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career in criminal law. As the constraints and attendant pressures of billable
hours were foreign to Ken, he always had time to talk and to give practical
advice to young litigators, and he took great pride in seeing them become
Ken quietly gave money to charities and the impoverished, and he volunteered
with many organizations, including the Kiwanis House, an addictions
recovery centre in Kamloops and the Kamloops Ostomy Support
As with all of us, Ken was not without his flaws. His intractability could
be exasperating. If he said no to something, that was the end of it, and there
was nothing one could say to sway him. Almost every case of his went to
trial, and his refusal to make admissions on most files prolonged proceedings
But that stance stemmed largely from Ken’s ferocious advocacy. He
believed that everyone deserved the best possible defence, and if that
meant the Crown had to painstakingly prove every element of its case, no
matter how trivial, so be it.
Ken did not distinguish between clients. From the wealthiest paying
client to the poorest accused on legal aid, all were treated the same by Ken.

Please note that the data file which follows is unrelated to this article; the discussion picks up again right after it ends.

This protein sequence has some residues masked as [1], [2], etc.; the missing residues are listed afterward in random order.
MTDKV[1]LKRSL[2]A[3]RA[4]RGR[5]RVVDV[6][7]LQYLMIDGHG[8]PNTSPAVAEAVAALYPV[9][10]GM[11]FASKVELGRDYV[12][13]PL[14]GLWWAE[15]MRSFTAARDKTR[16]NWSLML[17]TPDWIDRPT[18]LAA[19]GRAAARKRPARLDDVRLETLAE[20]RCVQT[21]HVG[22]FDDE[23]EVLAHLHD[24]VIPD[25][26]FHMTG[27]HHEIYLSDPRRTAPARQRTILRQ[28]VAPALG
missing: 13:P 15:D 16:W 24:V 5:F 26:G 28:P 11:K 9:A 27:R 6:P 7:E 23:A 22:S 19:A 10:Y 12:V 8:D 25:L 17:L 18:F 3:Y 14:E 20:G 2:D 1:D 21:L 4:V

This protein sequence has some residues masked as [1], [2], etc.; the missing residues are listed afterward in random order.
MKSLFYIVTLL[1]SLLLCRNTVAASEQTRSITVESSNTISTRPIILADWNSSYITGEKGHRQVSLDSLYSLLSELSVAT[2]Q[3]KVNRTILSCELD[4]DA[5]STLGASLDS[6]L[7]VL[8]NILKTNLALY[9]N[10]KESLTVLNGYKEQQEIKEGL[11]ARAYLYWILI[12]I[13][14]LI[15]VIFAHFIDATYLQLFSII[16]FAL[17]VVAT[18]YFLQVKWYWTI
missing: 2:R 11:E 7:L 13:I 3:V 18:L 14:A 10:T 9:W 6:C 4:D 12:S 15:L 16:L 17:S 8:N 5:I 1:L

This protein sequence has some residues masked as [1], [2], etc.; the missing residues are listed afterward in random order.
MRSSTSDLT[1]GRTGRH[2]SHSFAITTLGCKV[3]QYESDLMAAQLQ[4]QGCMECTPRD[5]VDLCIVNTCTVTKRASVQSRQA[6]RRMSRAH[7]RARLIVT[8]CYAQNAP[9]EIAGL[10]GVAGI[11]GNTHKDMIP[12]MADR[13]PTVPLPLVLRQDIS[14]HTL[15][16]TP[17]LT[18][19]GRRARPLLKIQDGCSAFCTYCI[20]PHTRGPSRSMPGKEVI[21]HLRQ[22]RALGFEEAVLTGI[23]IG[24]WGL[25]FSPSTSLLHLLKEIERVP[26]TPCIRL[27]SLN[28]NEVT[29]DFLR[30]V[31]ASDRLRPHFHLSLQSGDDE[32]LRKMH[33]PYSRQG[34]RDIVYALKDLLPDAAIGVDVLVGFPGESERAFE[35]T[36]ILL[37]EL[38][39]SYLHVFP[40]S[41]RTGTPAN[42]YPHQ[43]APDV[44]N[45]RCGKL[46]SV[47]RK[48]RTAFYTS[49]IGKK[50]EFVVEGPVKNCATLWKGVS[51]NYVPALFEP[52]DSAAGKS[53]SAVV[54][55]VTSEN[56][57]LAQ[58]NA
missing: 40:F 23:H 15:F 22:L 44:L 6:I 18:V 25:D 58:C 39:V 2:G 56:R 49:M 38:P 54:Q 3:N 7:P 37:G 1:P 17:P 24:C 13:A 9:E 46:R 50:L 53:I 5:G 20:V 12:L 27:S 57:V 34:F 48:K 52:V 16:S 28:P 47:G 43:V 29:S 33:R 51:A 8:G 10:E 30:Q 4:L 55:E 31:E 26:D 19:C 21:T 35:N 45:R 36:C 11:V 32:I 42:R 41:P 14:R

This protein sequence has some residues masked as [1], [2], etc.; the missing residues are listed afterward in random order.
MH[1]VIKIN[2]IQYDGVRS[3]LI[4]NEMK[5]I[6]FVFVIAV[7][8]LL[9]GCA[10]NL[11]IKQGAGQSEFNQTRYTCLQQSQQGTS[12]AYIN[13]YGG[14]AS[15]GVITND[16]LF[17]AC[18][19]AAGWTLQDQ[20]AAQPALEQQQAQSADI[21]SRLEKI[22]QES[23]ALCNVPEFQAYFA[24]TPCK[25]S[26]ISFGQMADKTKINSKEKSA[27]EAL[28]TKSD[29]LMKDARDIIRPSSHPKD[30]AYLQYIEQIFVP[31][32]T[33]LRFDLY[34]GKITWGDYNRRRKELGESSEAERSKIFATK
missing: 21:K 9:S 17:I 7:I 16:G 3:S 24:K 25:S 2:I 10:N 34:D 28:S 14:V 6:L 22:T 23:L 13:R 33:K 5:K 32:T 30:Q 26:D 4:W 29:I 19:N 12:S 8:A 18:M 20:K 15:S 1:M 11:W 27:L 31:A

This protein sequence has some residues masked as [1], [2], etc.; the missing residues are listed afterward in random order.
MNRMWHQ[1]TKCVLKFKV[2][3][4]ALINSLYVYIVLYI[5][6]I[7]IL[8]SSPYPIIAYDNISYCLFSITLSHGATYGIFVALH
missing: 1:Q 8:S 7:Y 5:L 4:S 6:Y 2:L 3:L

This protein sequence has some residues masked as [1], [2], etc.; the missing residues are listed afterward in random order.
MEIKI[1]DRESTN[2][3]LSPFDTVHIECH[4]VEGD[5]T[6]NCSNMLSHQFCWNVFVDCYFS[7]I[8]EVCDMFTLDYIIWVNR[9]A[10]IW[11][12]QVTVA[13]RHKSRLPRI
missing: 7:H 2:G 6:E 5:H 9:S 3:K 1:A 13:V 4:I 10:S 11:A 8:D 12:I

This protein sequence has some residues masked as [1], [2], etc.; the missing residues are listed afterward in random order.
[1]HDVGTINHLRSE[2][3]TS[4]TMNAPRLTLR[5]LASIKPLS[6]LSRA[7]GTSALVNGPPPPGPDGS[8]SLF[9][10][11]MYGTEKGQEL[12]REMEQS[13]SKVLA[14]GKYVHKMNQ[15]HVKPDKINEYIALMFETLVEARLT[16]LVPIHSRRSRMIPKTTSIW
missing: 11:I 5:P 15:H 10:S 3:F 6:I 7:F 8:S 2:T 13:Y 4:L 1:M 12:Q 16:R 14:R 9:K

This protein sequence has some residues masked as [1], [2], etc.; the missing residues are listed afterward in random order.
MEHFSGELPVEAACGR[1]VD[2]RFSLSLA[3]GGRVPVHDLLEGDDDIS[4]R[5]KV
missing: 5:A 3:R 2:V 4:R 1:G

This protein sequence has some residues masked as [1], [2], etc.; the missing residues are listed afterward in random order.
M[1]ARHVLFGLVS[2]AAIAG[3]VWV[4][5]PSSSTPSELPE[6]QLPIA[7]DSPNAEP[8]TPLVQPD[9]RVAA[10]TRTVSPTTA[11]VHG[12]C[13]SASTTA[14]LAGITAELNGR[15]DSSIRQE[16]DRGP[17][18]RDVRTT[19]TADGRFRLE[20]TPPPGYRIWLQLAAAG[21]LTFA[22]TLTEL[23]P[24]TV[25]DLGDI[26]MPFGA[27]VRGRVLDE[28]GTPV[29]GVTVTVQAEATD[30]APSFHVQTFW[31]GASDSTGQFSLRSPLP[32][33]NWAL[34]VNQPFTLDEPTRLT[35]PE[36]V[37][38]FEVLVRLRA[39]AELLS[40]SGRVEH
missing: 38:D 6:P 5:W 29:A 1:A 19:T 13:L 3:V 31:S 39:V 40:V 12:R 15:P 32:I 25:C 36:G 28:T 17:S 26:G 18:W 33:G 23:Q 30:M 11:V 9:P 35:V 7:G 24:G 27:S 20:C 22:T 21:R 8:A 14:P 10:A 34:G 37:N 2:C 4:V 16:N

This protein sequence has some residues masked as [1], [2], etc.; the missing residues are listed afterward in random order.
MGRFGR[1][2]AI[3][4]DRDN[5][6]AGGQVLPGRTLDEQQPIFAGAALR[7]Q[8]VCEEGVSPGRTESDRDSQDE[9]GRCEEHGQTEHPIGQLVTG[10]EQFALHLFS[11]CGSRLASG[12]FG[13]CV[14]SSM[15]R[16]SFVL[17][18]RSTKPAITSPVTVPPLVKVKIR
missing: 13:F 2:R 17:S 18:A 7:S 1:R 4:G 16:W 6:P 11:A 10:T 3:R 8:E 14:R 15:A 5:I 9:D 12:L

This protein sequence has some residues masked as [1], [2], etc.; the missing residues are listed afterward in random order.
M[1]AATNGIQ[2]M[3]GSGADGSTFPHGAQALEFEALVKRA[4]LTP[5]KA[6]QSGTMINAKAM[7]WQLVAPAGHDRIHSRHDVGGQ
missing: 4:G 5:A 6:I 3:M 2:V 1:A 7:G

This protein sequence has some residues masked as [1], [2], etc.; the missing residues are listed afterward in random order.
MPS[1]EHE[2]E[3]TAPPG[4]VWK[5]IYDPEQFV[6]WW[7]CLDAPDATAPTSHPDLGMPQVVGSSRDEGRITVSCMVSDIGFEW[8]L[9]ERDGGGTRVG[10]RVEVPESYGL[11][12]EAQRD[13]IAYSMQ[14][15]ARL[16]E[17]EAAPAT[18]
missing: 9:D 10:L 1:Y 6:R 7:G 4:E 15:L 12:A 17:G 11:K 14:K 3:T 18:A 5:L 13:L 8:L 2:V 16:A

“Equal justice for everyone” was Ken’s guiding principle as a barrister.
In 2004 he was given the Legal Services Society Chair’s Award for Distinguished
Service in recognition of his outstanding work on behalf of those he
represented on legal aid.
But Ken was first and foremost a family man. He loved his wife and children
unconditionally, and his household was free of squabbles or strife. He
became a proud grandparent in 2010 with the arrival of Tina’s son, Jack.
Suzie’s daughter, Sophie, was born in 2015. His daughters texted photographs
of his grandchildren to him daily.
He travelled the world with his family, meticulously planning all holidays
and excursions. But he was happiest at home in the summertime, presiding
over his backyard swimming pool. With one of his trademark hats on
and a drink in his hand, Ken watched family and friends enjoy his hospitality
into the late evening hours.
Although he would never be mistaken for an elite athlete (vide his nickname),
Ken loved golf, skiing, biking, rafting and hiking. He played sports
solely for the camaraderie, exercise and fun—indeed, the manner in which
sports should be enjoyed, for those who are not professionals or aspiring
professionals. He was the rare honest golfer, insisting on finishing every
putt, and tracking his strokes according to the strict rules of the game, even
when his score stretched into double digits on individual holes, as it not